Antofagasta, Chile – Beatriz focused on her brush strokes, paying no attention to the cars rushing through the busy intersection behind her. The street was already partially blocked by women preparing to march Monday, day two of a feminist strike in Chile.
“I have problems with my feet, so I cannot march, but I came here to help out,” Beatriz, who requested only her first name be used, told Al Jazeera while painting a sign as she sat in the blocked street in Antofagasta, a city 1,335km (830 miles) north of the capital.
“I support this struggle because I think we are in a pseudo-democracy that has never been a true democracy,” the 65-year-old said. “This whole process that women are developing is so important, because we are still in an absolutely machista (male chauvinist) state.
More than a million women took part in International Women’s Day marches in Chile on Sunday, but protests are far from over. Marches, rallies and work stoppages continued on Monday in response to calls for a feminist strike, nearly five months into broader protests against structural inequality.
High school student demonstrations last October set off nationwide mass protests for systemic change, including the overhaul of education, health and pension systems. Protests have continued despite continuing police crackdowns that have resulted in thousands of arrests and injuries.
On her cardboard protest sign, Beatriz used orange paint to colour in the hand a woman was holding over her eye, a now-ubiquitous gesture to protest the more than 445 documented eye injuries, most of them caused by police buckshot projectiles and tear gas canisters.
Monday’s feminist strike action was not Beatriz’s first protest by a long shot. She participated in protests against the military dictatorship of General Augusto Pinochet. Thousands of people were killed and forcibly disappeared for political reasons during his 1973-1990 military regime.
“We still have not overcome the dictatorship,” said Beatriz. “All the pseudo-democratic governments we have had have not made the changes the people hoped for.”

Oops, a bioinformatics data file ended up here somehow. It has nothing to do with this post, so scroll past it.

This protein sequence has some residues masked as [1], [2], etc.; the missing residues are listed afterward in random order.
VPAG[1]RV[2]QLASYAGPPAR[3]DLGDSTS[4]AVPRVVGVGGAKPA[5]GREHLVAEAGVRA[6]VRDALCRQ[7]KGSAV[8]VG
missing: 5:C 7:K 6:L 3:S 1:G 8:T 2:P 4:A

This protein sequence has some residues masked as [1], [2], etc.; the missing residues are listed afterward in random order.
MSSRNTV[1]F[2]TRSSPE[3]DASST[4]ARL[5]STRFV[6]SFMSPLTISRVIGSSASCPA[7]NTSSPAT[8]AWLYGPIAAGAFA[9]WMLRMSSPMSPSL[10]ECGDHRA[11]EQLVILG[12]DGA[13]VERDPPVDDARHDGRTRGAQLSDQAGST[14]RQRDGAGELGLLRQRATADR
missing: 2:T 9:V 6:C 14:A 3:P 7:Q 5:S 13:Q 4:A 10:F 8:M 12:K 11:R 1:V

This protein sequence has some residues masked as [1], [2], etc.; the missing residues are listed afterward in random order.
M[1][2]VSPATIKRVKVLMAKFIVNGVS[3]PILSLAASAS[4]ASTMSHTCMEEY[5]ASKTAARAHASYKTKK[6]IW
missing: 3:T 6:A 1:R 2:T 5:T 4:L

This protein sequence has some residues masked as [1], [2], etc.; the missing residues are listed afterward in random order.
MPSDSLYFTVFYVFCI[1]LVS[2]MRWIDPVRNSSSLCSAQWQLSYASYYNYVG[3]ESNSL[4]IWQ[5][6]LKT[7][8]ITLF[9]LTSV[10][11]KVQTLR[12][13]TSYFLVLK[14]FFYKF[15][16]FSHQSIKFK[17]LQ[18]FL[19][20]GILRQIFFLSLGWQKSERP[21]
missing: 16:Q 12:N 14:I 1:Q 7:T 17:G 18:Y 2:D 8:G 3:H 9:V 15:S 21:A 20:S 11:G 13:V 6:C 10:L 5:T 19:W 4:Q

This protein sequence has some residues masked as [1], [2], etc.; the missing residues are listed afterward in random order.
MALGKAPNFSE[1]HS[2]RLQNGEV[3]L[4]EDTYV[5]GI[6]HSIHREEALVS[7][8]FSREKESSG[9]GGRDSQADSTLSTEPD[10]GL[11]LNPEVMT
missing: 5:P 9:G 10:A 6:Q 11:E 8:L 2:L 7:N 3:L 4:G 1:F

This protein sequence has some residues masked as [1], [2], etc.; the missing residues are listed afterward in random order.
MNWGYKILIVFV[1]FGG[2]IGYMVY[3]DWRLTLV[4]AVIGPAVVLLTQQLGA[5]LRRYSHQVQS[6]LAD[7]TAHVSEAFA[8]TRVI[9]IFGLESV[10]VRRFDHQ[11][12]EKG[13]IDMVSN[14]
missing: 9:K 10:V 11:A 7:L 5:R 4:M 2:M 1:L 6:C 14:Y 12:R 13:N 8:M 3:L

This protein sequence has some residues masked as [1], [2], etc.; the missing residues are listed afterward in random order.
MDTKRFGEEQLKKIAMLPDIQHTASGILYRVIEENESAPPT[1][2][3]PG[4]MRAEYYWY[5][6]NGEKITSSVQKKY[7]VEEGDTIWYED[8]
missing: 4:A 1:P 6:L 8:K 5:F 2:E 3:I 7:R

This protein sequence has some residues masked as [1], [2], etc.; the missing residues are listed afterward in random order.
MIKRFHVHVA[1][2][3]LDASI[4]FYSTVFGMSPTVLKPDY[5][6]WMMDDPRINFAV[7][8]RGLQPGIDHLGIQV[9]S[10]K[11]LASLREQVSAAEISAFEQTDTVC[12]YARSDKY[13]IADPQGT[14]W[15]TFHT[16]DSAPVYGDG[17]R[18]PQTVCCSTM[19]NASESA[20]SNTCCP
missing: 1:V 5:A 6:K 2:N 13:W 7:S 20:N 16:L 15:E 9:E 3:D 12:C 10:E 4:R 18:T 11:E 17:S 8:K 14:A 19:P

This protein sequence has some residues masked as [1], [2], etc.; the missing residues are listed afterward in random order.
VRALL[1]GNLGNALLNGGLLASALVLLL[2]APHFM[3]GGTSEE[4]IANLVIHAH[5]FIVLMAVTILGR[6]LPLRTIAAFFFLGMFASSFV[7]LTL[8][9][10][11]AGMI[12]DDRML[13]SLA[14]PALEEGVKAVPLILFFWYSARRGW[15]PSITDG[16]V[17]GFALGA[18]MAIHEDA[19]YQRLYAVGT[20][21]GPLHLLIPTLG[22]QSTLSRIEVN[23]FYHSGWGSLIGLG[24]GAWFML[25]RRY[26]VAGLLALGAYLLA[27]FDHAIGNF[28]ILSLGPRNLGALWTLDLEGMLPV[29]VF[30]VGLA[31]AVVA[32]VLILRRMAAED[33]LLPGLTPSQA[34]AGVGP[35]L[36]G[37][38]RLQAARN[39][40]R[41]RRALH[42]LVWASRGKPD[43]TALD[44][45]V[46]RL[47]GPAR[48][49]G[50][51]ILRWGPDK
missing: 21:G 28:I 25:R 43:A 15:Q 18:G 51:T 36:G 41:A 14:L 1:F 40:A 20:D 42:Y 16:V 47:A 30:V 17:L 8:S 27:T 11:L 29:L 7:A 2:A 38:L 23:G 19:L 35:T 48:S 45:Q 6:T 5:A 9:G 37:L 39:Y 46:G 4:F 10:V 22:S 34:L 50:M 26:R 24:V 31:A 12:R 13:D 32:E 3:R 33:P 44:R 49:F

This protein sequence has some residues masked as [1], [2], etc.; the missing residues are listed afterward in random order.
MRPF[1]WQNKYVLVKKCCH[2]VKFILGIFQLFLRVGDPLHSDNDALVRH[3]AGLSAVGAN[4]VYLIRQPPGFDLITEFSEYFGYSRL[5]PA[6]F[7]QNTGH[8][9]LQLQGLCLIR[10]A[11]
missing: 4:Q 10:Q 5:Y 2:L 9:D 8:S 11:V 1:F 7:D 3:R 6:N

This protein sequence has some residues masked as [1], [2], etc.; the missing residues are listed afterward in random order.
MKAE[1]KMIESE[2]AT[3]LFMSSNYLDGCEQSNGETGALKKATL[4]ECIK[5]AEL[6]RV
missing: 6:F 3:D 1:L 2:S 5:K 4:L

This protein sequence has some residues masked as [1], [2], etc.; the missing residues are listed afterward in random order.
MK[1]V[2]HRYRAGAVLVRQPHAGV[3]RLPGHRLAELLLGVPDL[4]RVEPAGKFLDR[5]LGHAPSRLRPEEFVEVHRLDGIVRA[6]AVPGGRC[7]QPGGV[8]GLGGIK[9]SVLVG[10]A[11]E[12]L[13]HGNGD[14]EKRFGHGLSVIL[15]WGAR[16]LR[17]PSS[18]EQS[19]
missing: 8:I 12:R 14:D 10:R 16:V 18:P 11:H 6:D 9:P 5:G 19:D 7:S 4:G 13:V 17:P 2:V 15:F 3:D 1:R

— Sandra Cuffe (@Sandra_Cuffe) March 9, 2020
Beatriz believes a new constitution could be an important step. Chileans will vote on whether or not they want one in an April 26 plebiscite. Chile’s bicameral congress passed a bill last Wednesday that establishes a formula for gender equality among citizens elected to the likely eventual constitutional convention.
“But we need to keep making changes to create a more just country,” said Beatriz. “We do not have a just education system, just health, or just housing.”
Pensions are also a top priority issue for Beatriz and a majority of Chileans. President Sebastian Pinera has introduced measures to increase monthly minimum pension payments and address the gender disparity, but protest movements have been fighting for years to get rid of the privatised pension administration system developed by Pinera’s brother during the Pinochet dictatorship.
“I am supposedly retired, but I have to keep working because I cannot get by,” said Beatriz, a longtime teacher whose pension payment of roughly $350 a month does not cover her cost of living.
More than anything, however, Beatriz wants people to keep protesting and pushing for systemic change so that young women and all youth and children have opportunities and hope for their future.
Young people did just that on Monday, picking up where Beatriz left off and marching with her painted cardboard protest sign to a central plaza in Antofagasta. Marches from other sectors of the city were on their way, and education, health and other workers adhering to the feminist strike were beginning to congregate at a multi-generational rally in preparation for a united march.
“I find it powerful,” Daniza Olivares told Al Jazeera in the plaza, where women from various sectors were taking turns at a microphone to address the crowd.
Now 69, Olivares began protesting decades ago. In 1983, she and other women in Calama, 217km (135 miles) northeast of Antofagasta, organised a cacerolazo noise demonstration against the dictatorship, banging pots and pans for half an hour at night with all the lights out to make it harder for authorities to identify which houses were participating.
“The men did not want to be involved in anything,” she said. “It was the women.”
Olivares joined the feminist strike day march on Monday that started in Antofagasta after hundreds of women performed the choreographed A Rapist in Your Path chant in the plaza. Now a global phenomenon, the feminist anthem created by Chilean collective protests against institutionalised rape culture and state and police violence against women.
Carabineros police special forces eventually cracked down on the march on Monday in Antofagasta, using tear gas to disperse the crowd. Olivares hopes that younger generations of women will continue to protest for truth and justice not only in the face of human rights violations now but especially also those of the past, during the dictatorship.
“There are still women of my age in Calama searching for the remains of their [forcibly disappeared] loved ones,” she said.
“I ask young women to never stop demanding real justice,” said Olivares. “There will be no forgiving. There will be no forgetting.”